Four men, including two teens, detained for importing e-vaporisers, Latest Singapore News - The New Paper

Four men, including two teens, detained for importing e-vaporisers

Four men aged between 16 and 24 were detained for their suspected involvement in importing electronic vaporisers into Singapore via Tuas Checkpoint.

The Singaporeans currently are being investigated, the Health Sciences Authority (HSA) and Immigration and Checkpoints Authority (ICA) said in a joint statement on Dec 28.

On Dec 21, ICA officers at Tuas Checkpoint profiled and directed an arriving Singapore-registered car for secondary checks.

During inspection, officers found 25 pieces of e-vaporisers and related components hidden below the driver’s and passenger’s seats, within a bag of food and within the clothing of one of the men.

The estimated street value of the seized e-vaporisers and components is estimated to be more than $200, the statement said. The seized items and the men were later referred to HSA.

HSA’s investigations revealed that the men had bought the e-vaporisers and related components from a shopping mall in Johor Bahru and tried to enter Singapore using a car rented from a car-sharing platform.

It reminded the public that it is an offence to import, distribute, sell or offer for sale e-vaporisers and their components.

First-time offenders may be fined up to $10,000, jailed for up to six months, or both. Repeat offenders may be fined up to $20,000, jailed for up to 12 months, or both.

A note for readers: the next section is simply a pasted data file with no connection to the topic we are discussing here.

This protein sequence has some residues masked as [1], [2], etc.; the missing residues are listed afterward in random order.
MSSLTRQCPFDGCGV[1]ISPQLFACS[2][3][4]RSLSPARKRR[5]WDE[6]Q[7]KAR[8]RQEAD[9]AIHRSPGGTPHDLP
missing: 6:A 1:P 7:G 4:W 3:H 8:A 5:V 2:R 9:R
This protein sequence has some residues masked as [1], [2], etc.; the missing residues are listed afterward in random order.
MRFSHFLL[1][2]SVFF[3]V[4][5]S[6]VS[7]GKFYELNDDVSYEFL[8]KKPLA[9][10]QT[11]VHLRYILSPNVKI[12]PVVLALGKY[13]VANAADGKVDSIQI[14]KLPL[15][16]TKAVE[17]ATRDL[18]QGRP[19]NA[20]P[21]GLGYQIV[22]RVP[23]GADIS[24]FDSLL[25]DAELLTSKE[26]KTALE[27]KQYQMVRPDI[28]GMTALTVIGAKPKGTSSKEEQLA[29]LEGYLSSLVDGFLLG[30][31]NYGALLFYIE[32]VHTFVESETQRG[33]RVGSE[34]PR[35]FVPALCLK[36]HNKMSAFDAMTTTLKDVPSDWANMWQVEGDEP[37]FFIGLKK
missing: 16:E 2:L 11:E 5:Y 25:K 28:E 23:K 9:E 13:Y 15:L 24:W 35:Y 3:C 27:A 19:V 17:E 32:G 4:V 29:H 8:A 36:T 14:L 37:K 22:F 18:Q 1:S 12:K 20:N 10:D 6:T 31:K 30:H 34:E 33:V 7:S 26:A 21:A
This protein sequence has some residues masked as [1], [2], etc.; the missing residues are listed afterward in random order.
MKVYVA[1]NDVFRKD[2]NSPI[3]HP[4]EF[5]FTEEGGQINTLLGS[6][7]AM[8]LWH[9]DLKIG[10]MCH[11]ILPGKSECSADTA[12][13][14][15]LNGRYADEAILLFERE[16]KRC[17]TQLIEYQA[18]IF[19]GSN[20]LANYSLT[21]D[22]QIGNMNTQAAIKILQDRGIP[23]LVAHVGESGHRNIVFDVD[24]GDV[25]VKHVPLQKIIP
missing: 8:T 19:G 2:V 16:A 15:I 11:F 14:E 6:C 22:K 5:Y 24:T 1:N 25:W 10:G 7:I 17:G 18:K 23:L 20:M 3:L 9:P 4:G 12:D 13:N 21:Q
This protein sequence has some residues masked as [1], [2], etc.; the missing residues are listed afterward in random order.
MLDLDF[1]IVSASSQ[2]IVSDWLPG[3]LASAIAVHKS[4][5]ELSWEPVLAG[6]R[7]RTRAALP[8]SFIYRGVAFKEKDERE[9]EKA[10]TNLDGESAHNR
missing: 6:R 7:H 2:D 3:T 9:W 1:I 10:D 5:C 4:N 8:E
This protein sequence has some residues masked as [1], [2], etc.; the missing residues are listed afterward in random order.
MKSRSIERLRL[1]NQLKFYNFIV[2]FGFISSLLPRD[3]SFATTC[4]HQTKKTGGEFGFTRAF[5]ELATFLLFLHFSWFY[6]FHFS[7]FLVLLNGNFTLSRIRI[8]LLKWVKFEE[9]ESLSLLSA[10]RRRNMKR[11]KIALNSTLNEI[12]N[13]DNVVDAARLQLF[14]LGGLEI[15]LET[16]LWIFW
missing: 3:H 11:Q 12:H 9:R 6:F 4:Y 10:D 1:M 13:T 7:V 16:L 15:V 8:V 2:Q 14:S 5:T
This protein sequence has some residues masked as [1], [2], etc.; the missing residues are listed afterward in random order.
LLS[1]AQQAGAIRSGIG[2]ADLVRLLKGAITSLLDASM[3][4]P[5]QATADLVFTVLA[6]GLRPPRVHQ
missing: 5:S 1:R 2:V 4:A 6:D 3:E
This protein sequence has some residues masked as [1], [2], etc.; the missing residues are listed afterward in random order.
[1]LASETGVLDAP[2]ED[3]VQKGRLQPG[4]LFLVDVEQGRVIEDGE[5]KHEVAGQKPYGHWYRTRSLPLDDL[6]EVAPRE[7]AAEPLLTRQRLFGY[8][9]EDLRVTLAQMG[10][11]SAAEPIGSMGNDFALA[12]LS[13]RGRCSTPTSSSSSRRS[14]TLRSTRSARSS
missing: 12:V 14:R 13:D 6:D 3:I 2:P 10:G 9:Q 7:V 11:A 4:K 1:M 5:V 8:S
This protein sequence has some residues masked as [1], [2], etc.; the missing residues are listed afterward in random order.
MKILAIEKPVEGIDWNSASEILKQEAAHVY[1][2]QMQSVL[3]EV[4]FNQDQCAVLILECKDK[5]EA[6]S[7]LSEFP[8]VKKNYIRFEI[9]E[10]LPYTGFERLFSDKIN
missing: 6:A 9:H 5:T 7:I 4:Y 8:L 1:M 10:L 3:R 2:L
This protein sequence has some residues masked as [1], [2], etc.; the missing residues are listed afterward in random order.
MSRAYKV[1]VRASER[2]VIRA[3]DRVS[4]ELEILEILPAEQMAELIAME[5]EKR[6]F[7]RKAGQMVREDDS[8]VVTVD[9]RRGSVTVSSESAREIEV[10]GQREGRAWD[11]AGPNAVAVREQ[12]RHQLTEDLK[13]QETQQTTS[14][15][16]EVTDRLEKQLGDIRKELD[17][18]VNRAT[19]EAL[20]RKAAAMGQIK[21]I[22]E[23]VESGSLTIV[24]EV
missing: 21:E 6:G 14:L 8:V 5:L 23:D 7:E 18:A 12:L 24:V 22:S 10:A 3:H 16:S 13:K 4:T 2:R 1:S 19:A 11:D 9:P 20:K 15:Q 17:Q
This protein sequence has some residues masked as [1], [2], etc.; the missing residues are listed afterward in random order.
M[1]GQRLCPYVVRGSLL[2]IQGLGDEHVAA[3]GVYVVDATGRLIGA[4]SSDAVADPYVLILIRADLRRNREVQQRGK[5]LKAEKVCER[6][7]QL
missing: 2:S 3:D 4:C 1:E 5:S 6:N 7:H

All prohibited tobacco items will also be seized and confiscated.

E-vaporisers found below the driver’s seat. PHOTO: IMMIGRATION & CHECKPOINTS AUTHORITY

The possession, use or purchase of e-vaporisers is illegal and carries a maximum fine of $2,000.

On Nov 27, an 18-year-old was arrested after he was caught trying to sell an e-vaporiser to a 13-year-old boy at a playground in Toa Payoh.

In September, The Straits Times reported that 18 people were convicted between April and August for selling e-vaporisers and related components, with total fines levied against them amounting to $153,000.

The public can visit the HSA website for information about prohibited tobacco products in Singapore, or HealthHub for details about the harm of e-vaporisers.

Those who have information on the illegal import, distribution, sale or offer for sale of e-vaporisers can contact HSA’s Tobacco Regulation Branch on 6684-2036 or 6684-2037 during office hours.